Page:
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Indigenous Peoples' Day



What does Indigenous Peoples' Day celebrate?

Indigenous Peoples' Day honors the Indigenous Peoples of the United States including American Indians, Alaskan Natives, and Native Hawaiians. It celebrates the people, their history, and culture.

When is Indigenous Peoples' Day celebrated?

In the United States it is typically celebrated on the second Monday in October.

Who celebrates this day?

In the United States the level of celebration varies from state to state and community to community. Some states (New Mexico and Maine) have the day as an official holiday and government buildings and schools are closed. Other states celebrate the day, but not as an official holiday.

Other countries including Brazil, Taiwan, and the Philippines celebrate a version of this holiday.

What do people do to celebrate?

There are all sorts of celebrations throughout the United States. Some of these celebrations include concerts (Washington D.C.), art exhibitions (Cincinnati, Ohio), a running event (New Mexico), a bike ride (Phoenix, Arizona), and many parties and gatherings.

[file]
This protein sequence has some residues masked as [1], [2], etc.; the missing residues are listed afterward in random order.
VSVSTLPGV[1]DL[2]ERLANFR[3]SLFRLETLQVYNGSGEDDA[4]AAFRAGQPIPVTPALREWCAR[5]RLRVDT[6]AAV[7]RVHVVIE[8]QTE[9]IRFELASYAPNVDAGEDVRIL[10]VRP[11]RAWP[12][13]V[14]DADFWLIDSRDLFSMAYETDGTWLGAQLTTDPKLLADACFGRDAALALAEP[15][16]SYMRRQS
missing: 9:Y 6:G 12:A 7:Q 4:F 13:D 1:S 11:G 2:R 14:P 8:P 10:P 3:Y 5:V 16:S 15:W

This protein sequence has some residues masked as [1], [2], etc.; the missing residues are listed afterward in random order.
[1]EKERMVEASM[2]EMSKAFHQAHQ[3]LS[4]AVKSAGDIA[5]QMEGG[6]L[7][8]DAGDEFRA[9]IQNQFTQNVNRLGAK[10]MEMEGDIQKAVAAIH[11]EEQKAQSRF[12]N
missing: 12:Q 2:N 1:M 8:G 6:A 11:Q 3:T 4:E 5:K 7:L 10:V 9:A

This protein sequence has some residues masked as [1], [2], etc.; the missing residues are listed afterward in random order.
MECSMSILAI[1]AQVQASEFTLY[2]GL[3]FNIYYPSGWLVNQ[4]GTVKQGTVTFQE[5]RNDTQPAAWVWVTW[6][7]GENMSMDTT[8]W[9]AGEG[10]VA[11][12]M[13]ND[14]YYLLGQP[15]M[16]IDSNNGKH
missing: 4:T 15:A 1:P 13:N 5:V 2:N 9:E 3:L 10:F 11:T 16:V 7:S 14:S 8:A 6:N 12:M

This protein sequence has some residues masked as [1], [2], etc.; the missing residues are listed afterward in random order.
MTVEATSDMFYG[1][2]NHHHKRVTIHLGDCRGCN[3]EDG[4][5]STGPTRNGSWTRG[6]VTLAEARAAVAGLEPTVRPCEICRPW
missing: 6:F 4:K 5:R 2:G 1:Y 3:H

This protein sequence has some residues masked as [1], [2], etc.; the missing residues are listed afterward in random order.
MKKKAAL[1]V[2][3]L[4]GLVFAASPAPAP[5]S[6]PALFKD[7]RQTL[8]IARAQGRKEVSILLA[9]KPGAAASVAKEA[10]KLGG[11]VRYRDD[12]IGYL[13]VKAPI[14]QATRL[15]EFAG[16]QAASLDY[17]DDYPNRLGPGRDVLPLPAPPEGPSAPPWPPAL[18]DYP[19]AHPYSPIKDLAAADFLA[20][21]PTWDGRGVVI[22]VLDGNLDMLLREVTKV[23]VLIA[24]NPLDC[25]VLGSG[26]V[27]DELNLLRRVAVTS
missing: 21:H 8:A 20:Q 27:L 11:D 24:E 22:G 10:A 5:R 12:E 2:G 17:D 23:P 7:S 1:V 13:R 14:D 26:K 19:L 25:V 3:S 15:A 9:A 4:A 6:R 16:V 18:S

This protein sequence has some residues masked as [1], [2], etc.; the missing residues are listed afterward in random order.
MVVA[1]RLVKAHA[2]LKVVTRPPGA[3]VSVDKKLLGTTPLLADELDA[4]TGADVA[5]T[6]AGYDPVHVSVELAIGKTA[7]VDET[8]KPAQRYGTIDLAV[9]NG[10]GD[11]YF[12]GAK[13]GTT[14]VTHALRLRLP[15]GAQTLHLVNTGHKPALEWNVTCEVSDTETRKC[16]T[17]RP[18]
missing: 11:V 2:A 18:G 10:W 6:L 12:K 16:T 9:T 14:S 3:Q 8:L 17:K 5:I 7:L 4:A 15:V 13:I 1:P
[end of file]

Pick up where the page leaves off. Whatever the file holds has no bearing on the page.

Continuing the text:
People that have the day off from work and/or school often travel over the weekend.

Indigenous Peoples' Day Activities

On Indigenous Peoples' Day you can go here to learn more about Native American history. You can also go to a museum to learn more about the art and culture of Indigenous Peoples. In Washington, D.C. there is the Smithsonian National Museum of the American Indian that is a great resource and a wonderful museum.

History of Indigenous Peoples' Day

Indigenous Peoples' Day began as a counter-celebration to Columbus Day. Various groups felt that the indigenous peoples who were already in the Americas should be celebrated rather than the European explorer who started the colonization of the land.

The first official celebration of the day was in Berkeley, California in 1992. This year marked the 500th year since Columbus first arrived in the Americas. Rather than celebrate his arrival, Berkeley celebrated the culture and people of the American Indigenous Peoples.

Since 1992, other cities have slowly followed the lead of Berkeley and started celebrating the day. In 2014, several cities adopted the day. Eventually, some states including Maine and New Mexico adopted the day as a holiday. In 2021, President Joe Biden officially recognized the day as a holiday.

Interesting Facts About Indigenous Peoples' Day Indigenous Peoples' Day Dates October Holidays
Yom Kippur
Indigenous Peoples' Day
Columbus Day
Child Health Day
Halloween

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